References

Guyll, M., Spoth, R. L., Chao, W., Wickrama, K. A. S., & Russell, D. (2004). Family-focused preventive interventions: Evaluating parental risk moderation of substance use trajectories. Journal of Family Psychology, 18(2), 293-301.

Kosterman, R., Hawkins, J.D., Haggerty, K.P., Spoth, R., & Redmond, C. (2001). Preparing for the Drug Free Years: Session-specific effects of a universal parent-training intervention with rural families. Journal of Drug Education, 31, 47-68.

Kosterman, R., Hawkins, J.D., Haggerty, K.P., & Zhu, K. (1997). Effects of a preventive parent-training intervention on observed family interactions: Proximal outcomes from Preparing for the Drug Free Years. Journal of Community Psychology, 25, 337-352.

Mason, W. A., Kosterman, R., Hawkins, J. D., Haggerty, K. P., & Spoth, R. L. (2003). Reducing adolescents' growth in substance use and delinquency: Randomized trial effects of a parent-training prevention intervention. Prevention Science, 4(3), 203-212.

Mason, W. A., Kosterman, R., Hawkins, J. D., Haggerty, K. P., Spoth, R. L., & Redmond, C. (2007). Influence of a family-focused substance use preventive intervention on growth in adolescent depressive symptoms. Journal of Research on Adolescence, 17(3), 541-564.

Mason, W. A., Kosterman, R., Haggerty, K. P., Hawkins, J. D., Redmond, C., Spoth, R. L., & Shin, C. (2009). Gender moderation and social developmental mediation of the effect of a family-focused substance use preventive intervention on young adult alcohol abuse. Addictive Behaviors, 34, 599-605.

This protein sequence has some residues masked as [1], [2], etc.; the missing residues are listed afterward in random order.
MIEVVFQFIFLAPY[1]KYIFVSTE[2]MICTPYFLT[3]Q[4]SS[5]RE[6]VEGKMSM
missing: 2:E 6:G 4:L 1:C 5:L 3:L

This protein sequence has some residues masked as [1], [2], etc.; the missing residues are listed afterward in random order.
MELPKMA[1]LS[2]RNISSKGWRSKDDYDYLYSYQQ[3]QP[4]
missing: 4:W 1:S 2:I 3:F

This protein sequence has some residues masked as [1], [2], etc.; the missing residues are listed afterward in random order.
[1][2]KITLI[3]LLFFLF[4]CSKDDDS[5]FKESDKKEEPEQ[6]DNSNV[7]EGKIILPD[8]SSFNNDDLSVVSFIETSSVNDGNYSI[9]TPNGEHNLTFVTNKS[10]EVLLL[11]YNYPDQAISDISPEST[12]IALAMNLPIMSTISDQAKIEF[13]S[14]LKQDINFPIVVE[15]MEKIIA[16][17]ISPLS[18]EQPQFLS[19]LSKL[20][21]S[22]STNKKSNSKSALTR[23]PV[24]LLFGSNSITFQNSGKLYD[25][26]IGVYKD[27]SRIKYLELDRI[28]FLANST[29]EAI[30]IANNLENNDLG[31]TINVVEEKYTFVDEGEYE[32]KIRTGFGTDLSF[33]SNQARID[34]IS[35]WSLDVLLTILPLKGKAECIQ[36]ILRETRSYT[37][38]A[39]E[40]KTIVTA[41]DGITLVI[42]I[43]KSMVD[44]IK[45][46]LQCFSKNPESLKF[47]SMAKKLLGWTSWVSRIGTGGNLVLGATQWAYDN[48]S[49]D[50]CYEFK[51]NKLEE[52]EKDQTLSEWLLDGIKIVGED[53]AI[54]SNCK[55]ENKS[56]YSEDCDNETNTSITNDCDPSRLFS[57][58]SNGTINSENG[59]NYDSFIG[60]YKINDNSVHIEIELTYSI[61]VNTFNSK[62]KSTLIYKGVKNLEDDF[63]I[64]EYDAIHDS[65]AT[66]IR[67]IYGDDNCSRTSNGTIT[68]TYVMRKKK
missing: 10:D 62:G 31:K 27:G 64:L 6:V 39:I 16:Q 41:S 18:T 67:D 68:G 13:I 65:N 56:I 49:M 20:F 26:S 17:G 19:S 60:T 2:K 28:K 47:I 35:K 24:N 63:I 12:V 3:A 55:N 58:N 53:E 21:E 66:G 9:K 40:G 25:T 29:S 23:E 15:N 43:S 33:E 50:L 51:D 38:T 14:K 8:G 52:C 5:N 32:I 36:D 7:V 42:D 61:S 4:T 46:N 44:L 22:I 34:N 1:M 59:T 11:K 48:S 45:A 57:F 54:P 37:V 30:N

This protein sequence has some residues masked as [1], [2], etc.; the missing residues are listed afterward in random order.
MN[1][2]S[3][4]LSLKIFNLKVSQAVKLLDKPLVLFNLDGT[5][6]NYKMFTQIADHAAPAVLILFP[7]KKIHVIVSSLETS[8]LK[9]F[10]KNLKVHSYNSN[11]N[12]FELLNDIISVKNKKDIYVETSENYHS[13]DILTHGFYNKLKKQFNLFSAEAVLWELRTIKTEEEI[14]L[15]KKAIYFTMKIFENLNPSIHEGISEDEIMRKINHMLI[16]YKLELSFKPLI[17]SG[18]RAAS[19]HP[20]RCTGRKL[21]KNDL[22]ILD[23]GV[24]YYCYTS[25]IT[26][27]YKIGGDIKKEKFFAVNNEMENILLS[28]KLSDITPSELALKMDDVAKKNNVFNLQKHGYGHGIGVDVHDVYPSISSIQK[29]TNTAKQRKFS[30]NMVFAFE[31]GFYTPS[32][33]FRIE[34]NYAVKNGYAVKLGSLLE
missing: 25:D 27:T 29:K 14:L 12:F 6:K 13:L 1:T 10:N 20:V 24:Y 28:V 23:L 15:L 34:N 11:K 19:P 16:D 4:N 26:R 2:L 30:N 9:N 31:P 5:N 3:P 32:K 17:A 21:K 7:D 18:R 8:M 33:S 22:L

Park, J., Kosterman, R., Hawkins, J. D., Haggerty, K. P., Duncan, T. E., Duncan, S. C., & Spoth, R. (2000). Effects of the "Preparing for the Drug Free Years" curriculum on growth in alcohol use and risk for alcohol use in early adolescence. Prevention Science, 1, 125-138.

Redmond, C., Spoth, R., Shin, C., & Lepper, H. S. (1999). Modeling long-term parent outcomes of two universal family-focused preventive interventions: One-year follow-up results. Journal of Consulting and Clinical Psychology, 67, 975-984.

Spoth, R., Clair, S., Shin, C., & Redmond, C. (2006). Long-term effects of universal preventive interventions on methamphetamine use among adolescents. Archives of Pediatric and Adolescent Medicine, 160, 876-882.

Spoth, R., Clair, S., & Trudeau, L. (2014). Universal family-focused intervention with young adolescents: Effects on health-risking sexual behaviors and STDs among young adults. Prevention Science 15(Supplement 1), S47-S58.